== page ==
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I cannot, for the love of myself figure out what the logic is behind this C code.

Supposedly, the following should print out the binary representation of an unsigned char x, and we are only allowed to fill in the blanks.

void print_binary(unsigned char x) {
    int b = 128;

    while (__________________) {

        if (b <= x) {
            x -= b;
            printf("1");
        } else
            printf("0");

        ______________________;
    }
}

Of course I could game the program by simply ignoring the lines above. However I'm under the impression that this is not really the way to do things (it's more of a hack).

I mean really now, the first condition checks whether 128 is <= the char, but isn't an unsigned char, what, 255 bytes? So why is it only printing '1' in it.

Perhaps I'm missing something quite obvious (not really a c programmer) but the logic just doesn't sink into me this time.

Can anyone point me in the right direction? And if you can give me a clue without completely saying the answer, that would be heavenly.

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3  
The second blank is probably b /= 2; the first is presumably b != 0. –  Jonathan Leffler Sep 2 '13 at 6:18
3  
I invite you to look to the list on the right/left of Related questions. and pick this one. Further, "but isn't an unsigned char, what, 255 bytes" ?? I dunno about your platform, but on mine an unsigned char is one byte. –  WhozCraig Sep 2 '13 at 6:18
2  
This question is more about maths than about C. –  Joni Sep 2 '13 at 6:21
    
@Joni My exact feeling - which is weird since this is supposed to be an "Are you familiar enough with C?" test. –  Secret Sep 2 '13 at 6:24
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3 Answers

void print_binary(unsigned char x) {
    int b = 128;

    while (b != 0) {

        if (b <= x) {
            x -= b;
            printf("1");
        } else
            printf("0");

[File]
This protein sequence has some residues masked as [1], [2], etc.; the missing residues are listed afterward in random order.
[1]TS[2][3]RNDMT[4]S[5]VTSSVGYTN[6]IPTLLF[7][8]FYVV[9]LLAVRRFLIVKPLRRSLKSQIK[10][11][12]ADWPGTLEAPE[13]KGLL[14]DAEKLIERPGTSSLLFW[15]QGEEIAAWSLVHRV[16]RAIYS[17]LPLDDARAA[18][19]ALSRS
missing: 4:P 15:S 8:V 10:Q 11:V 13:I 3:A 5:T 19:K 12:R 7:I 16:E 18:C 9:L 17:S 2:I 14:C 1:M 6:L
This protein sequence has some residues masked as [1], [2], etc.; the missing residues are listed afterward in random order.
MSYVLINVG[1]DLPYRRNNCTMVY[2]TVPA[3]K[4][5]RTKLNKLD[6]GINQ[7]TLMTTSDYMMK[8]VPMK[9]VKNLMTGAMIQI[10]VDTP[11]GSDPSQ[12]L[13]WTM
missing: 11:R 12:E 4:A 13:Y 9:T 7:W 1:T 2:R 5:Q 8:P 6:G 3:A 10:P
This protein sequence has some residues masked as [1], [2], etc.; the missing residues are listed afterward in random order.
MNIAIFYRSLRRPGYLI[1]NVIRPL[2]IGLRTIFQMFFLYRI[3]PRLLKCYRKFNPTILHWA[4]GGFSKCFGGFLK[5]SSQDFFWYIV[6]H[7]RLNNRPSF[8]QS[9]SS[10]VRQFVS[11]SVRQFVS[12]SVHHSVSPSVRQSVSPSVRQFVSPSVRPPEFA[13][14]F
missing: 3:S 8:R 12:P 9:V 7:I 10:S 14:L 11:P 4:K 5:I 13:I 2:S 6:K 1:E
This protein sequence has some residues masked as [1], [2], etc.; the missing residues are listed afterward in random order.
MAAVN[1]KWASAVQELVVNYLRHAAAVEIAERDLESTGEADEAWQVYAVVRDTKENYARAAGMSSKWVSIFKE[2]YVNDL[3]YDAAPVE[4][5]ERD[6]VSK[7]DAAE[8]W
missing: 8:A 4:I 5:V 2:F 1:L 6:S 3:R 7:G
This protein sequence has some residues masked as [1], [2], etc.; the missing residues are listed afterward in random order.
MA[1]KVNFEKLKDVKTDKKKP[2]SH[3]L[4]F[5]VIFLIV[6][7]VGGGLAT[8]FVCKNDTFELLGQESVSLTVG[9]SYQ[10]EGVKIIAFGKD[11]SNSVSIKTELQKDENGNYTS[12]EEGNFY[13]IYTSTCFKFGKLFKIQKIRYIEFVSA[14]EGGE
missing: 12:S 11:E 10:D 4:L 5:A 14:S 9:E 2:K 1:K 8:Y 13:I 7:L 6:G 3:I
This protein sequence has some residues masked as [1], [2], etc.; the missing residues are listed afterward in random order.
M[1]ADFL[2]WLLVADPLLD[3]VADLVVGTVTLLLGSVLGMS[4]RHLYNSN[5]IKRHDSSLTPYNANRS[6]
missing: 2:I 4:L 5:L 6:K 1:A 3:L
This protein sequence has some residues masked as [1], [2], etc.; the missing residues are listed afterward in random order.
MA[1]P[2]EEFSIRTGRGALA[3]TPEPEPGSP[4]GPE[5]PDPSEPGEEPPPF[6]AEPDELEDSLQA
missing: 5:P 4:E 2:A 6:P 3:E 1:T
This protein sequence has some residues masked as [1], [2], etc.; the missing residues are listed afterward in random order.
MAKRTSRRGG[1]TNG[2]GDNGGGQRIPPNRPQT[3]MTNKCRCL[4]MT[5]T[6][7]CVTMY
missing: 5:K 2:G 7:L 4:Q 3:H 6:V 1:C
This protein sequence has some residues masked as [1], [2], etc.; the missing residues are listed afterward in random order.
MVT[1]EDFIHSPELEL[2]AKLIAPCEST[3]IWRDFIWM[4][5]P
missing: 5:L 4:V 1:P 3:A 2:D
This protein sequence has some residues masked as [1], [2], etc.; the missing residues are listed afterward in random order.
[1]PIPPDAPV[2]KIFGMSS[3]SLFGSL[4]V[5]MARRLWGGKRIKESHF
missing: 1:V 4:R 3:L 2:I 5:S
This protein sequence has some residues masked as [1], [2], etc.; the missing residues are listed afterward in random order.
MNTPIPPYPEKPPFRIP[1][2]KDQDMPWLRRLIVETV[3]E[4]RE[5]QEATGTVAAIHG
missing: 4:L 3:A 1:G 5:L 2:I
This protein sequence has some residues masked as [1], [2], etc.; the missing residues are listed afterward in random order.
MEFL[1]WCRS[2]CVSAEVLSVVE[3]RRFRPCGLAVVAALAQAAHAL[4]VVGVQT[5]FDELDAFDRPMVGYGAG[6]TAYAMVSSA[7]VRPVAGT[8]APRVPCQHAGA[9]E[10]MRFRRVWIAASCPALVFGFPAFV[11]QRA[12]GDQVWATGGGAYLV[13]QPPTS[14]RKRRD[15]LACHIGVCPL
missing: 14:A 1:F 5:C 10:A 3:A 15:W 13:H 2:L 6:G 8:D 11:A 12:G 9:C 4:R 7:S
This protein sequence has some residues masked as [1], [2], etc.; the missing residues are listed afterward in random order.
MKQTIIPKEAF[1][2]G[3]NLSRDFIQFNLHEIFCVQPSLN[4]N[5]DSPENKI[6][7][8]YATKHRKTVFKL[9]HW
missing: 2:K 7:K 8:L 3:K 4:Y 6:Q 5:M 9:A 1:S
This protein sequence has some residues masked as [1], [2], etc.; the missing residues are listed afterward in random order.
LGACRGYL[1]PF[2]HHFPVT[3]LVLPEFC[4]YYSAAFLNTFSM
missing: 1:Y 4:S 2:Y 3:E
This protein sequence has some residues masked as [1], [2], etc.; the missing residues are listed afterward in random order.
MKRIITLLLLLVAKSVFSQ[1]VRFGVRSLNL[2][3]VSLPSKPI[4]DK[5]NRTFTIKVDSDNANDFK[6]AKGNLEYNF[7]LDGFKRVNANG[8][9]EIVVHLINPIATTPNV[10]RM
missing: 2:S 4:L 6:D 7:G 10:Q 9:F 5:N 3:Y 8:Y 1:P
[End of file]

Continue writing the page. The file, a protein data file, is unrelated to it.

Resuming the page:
b = b >> 1;
    }
}

The binary representaion for b is 10000000. By doing b >> 1 and checking b <= x we can check each bit on x is 1 or 0.

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1  
did you miss a "b = "?? "b = b >> 1;" –  raj raj Sep 2 '13 at 6:38
    
@raj raj. yes, Thanks. was a typo. –  Thanushan Balakrishnan Sep 2 '13 at 6:40
    
he asked for a hint: "And if you can give me a clue without completely saying the answer", but you gave him the answer –  Claptrap Sep 2 '13 at 7:21
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You wanted only a clue: Value of the current bit is always bigger, than the combination of less significant bits after it. Thus code tries to test only the most significant '1'-bit on each iteration of loop.

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If we disregard the original code, the most intuitive way to do this would be:

void print_binary (uint8_t x) 
{
  for(uint8_t mask=0x80; mask!=0; mask>>=1)
  {
    if(x & mask)
    {
      printf("1");
    }
    else
    {
      printf("0");
    }
  }
  printf("\n");
}
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There are advantages to not including the newline in the output from the function. –  Jonathan Leffler Sep 2 '13 at 6:30
    
@JonathanLeffler Without a specification of what the function should do, who can tell. –  Lundin Sep 2 '13 at 6:31
    
Do we really need an if else? What about this? for(int i=7; i>=0; i--) printf("%d", (x>>i)&1); –  raj raj Sep 2 '13 at 6:43
    
The original code was a form of specification; it does not include a newline at the end of the output, and for the sake of being generally useful, it should not include the newline. –  Jonathan Leffler Sep 2 '13 at 13:55
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